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National Geologic Map Database
Geologic Unit: Tahkandit
Map showing publication footprint
  • Usage in publication:
    • Tahkandit series*
  • Modifications:
    • Named
    • Biostratigraphic dating
  • Dominant lithology:
    • Limestone
    • Shale
    • Conglomerate
  • AAPG geologic province:
    • Alaska East-Central region
Publication:

Spurr, J.E., 1898, Geology of the Yukon gold district, Alaska, IN Walcott, C.D., Eighteenth annual report of the United States Geological Survey to the Secretary of the Interior, 1896-1897; Part III, Economic geology: U.S. Geological Survey Annual Report, 18, pt. 3, p. 87-392.


Summary:

Named taken from Tahkandit River which enters Yukon near where Carboniferous fossils were found, east-central AK. Is series of white or gray limestones alternating with carbonaceous shales and sometimes with conglomerates. Overlies Rampart series (new); underlies Mission Creek series (new). An erosion interval in some part of Tahkandit series is suspected. Contains plant remains of probable Devonian(?) age and good late Carboniferous [Pennsylvanian] fossils identified by Charles Schuchert.

Source: GNU records (USGS DDS-6; Menlo GNULEX).


Map showing publication footprint
  • Usage in publication:
    • Tahkandit limestone*
  • Modifications:
    • Revised
    • Age modified
    • Biostratigraphic dating
  • AAPG geologic province:
    • Alaska East-Central region
Publication:

Mertie, J.B., Jr., 1930, Geology of the Eagle-Circle district, Alaska: U.S. Geological Survey Bulletin, 816, 168 p., (incl. geologic maps, scale approx. 1:26,000 and 1:250,000)


Summary:

Type locality for Tahkandit limestone designated along Yukon River just above mouth of Nation River (the old Indian name for which is Tahkandit). [Note this is name Spurr (1898) gave to his "Tahkandit series" in same area.] Tahkandit limestone also occurs in belt crossing valley of Trout Creek, on south bank of Yukon below Coal Creek, and along international boundary near Ettrain Creek. Measured section of Tahkandit limestone and underlying Nation River formation described on southwest bank of Yukon above mouth of Nation River. Consists of cream-colored to white massive limestone with some beds of conglomerate, sandstone and shale in lower half. Is about 527 ft thick. Believed to grade downward into Nation River formation. Underlies without apparent angular discordance Upper Triassic rocks. Early Permian fossils identified by G.H. Girty are listed with localities.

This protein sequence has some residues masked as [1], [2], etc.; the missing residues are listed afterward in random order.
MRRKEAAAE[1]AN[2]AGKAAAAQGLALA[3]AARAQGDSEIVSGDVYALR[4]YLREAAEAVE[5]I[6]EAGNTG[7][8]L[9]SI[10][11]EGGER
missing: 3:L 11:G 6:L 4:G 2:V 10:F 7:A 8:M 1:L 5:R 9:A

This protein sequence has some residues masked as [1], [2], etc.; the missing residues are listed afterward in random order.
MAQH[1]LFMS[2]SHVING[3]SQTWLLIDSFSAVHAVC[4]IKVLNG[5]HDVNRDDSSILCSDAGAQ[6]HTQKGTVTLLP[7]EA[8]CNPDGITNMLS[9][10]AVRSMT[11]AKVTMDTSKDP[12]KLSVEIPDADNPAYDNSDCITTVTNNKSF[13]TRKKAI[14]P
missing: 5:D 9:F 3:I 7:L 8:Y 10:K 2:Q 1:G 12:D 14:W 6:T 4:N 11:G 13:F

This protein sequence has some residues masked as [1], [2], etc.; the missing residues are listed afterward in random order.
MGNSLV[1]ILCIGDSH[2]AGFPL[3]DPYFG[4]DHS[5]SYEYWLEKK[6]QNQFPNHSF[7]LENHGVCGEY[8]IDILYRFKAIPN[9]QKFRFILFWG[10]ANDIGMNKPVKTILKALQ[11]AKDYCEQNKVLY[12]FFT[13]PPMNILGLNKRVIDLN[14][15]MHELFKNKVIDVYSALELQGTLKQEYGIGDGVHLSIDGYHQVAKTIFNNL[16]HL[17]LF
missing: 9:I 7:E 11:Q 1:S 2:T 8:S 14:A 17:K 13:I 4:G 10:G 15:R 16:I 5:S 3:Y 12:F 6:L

Source: GNU records (USGS DDS-6; Menlo GNULEX).


Map showing publication footprint
  • Usage in publication:
    • Tahkandit Limestone*
  • Modifications:
    • Revised
    • Age modified
    • Biostratigraphic dating
  • AAPG geologic province:
    • Alaska East-Central region
Publication:

Brabb, E.E., and Grant, R.E., 1971, Stratigraphy and paleontology of the revised type section for the Tahkandit Limestone (Permian) in east-central Alaska: U.S. Geological Survey Professional Paper, 703, 26 p.


Summary:

Composite type section revised to include massive cliff-forming limestone section and limestone and sandstone section along slough of Yukon River. Excluded are rocks more properly assigned to Nation River Formation. Tahkandit is 270 ft thick at type and 345 ft elsewhere. Unconformably overlies Nation River Formation. Abundant brachiopods are described from upper Leonard and lower Guadalupe Provincial Series (Early Permian). In discussing previous work, authors noted that Spurr's (1898) Tahkandit Series included white limestone with basal sandstone and conglomerate (referred to as Tahkandit Limestone in this report), the underlying Nation River Formation, and other rocks as old as Precambrian(?) and as young as Cretaceous.

Source: GNU records (USGS DDS-6; Menlo GNULEX).


For more information, please contact Nancy Stamm, Geologic Names Committee Secretary.

Asterisk (*) indicates published by U.S. Geological Survey authors.

"No current usage" (†) implies that a name has been abandoned or has fallen into disuse. Former usage and, if known, replacement name given in parentheses ( ).

Slash (/) indicates name does not conform with nomenclatural guidelines (CSN, 1933; ACSN, 1961, 1970; NACSN, 1983, 2005). This may be explained within brackets ([ ]).